* FTSEurofirst 300 ends down 0.3 pct; eyes chart support
* Basic Resources hit again as proxy for growth
* Spain bucks regional malaise as bailout nears
By Simon Jessop and Alistair Smout
LONDON, Oct 2 (Reuters) - European shares fell on Tuesday after concerns over the hit to earnings from weakening global growth weighed on sentiment and set up a test of chart support on a leading regional index.
Those doubts have deterred many investors from extending the recent two-month stock rally in the run-up to the third-quarter earnings season in light of persistently sluggish economic data.
Miners, steelmakers and others in the metals industry are among the most exposed to that weaker sentiment and proved to be Europe’s sectoral laggard, with a 1.2 percent fall that leaves them among the worst-hit in 2012, down 1.7 percent.
“The real key to create confidence is positive earnings surprises, positive economic data surprises,” Philip Isherwood, European strategist at Absolute Strategy Research, who is nevertheless ‘overweight’ on the region’s stocks.
“We need to find fundamental support for the moves generated by ‘Draghi-juice’,” he added, referring to the rally spurred in part by European Central Bank President Mario Draghi’s pledge to defend the euro and deal with the region’s debt crisis.
That rally has added nearly 16 percent to euro zone blue-chip stocks, while the FTSEurofirst 300 , which includes UK and other non-euro zone companies, has risen 8 percent.
On Tuesday, the broader index closed 0.3 percent lower at 1,101.89 points but managed to close off its lows and above the lower band of a chart trendline begun from the June 4 low. A sustained move below the line could signal further losses.
Credit Suisse was among those cautioning about a correction in global equities on Tuesday, advising investors to “modestly” reduce risk in the near term even though they remain “overweight” on the asset class.
Adding weight to the index fall in heavy volume were share sales by French transport and power engineering company Alstom and Austrian lender Erste Group Bank.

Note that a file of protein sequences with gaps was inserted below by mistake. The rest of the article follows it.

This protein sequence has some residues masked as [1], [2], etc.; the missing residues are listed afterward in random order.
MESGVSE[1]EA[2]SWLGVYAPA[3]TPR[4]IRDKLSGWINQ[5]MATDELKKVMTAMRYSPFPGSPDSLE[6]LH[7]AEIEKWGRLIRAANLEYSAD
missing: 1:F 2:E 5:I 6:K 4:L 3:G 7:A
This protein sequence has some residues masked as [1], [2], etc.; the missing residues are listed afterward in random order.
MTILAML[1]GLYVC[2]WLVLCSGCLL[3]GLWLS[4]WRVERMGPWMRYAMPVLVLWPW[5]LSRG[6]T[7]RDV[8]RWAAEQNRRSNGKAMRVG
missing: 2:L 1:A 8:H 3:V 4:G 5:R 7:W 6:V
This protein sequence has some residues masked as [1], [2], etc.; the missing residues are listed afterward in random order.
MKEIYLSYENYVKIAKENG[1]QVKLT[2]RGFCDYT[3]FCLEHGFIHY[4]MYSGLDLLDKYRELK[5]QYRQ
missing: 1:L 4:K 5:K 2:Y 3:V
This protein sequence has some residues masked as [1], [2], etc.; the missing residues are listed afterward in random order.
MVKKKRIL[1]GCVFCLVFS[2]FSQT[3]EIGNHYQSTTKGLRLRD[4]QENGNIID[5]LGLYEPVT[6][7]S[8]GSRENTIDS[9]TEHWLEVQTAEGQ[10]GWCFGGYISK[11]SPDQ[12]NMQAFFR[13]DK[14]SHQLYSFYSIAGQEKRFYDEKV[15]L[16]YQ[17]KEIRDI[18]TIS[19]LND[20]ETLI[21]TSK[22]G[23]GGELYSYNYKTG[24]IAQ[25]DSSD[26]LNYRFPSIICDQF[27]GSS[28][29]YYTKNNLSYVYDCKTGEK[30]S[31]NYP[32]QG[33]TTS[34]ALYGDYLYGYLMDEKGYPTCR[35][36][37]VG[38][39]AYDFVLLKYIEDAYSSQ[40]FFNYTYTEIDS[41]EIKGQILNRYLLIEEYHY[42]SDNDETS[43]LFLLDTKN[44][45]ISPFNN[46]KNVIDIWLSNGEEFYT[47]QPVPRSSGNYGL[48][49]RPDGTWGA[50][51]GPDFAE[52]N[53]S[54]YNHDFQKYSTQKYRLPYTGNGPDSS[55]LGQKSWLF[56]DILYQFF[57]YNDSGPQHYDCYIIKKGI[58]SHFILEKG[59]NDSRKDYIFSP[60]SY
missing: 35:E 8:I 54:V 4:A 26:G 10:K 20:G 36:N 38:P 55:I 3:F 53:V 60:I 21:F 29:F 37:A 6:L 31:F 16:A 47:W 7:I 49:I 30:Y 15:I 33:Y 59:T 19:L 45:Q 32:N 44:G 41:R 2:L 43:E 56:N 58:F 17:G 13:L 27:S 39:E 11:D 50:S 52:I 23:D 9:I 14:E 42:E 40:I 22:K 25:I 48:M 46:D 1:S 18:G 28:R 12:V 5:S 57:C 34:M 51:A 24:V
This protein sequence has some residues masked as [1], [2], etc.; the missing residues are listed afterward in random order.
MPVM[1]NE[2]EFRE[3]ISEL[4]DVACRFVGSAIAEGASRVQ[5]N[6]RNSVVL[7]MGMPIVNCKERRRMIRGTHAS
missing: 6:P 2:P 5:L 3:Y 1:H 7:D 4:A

Alstom led European fallers, down 4.9 percent in volume nearly six times its 90-day daily average, after it raised 350 million euros to reduce debt and help pay for a 25 percent stake in Russia’s Transmashholding.
Erste, meanwhile, was the second-most traded share, down 2.8 percent in volume nearly four times its average, after a major shareholder sold down part of its stake.
Bucking the weaker European trend was Spain’s blue-chip bourse, up 1.1 percent to record its biggest daily gain since Sept. 21, helped by an easing in the country’s debt yields as it inches closer to a sovereign bailout.
While some expect such a bailout to help underpin European shares further, the conditions attached could yet be the cause of stock market volatility for both the IBEX and the broader market.
For those looking to tap the potential for fresh market gains, but who are unwilling to buy the underlying stocks, HSBC’s global head of derivatives, Franck Lacour, said many were using relatively low implied volatility to buy call options.
“Buying upside calls is an easy play if you want to be invested. It’s a lack of conviction - they want to be in but not completely. If it was serious conviction, the market would be much higher and so would volumes.”
Expectations of future market swings, or volatility, as measured by the Euro STOXX Volatility index were slightly higher on Tuesday, up 1.2 percent to 23.15.
Since the Draghi-inspired rally, Spanish stocks have surged 30 percent, albeit from extremely distressed levels, and analysts at HSBC remained positive on their outlook.
“We expect European equities to rise, boosted by QE (central bank money printing) and attractive valuations. Earnings and dividend forecasts are too pessimistic, in our view,” HSBC said in a strategy note.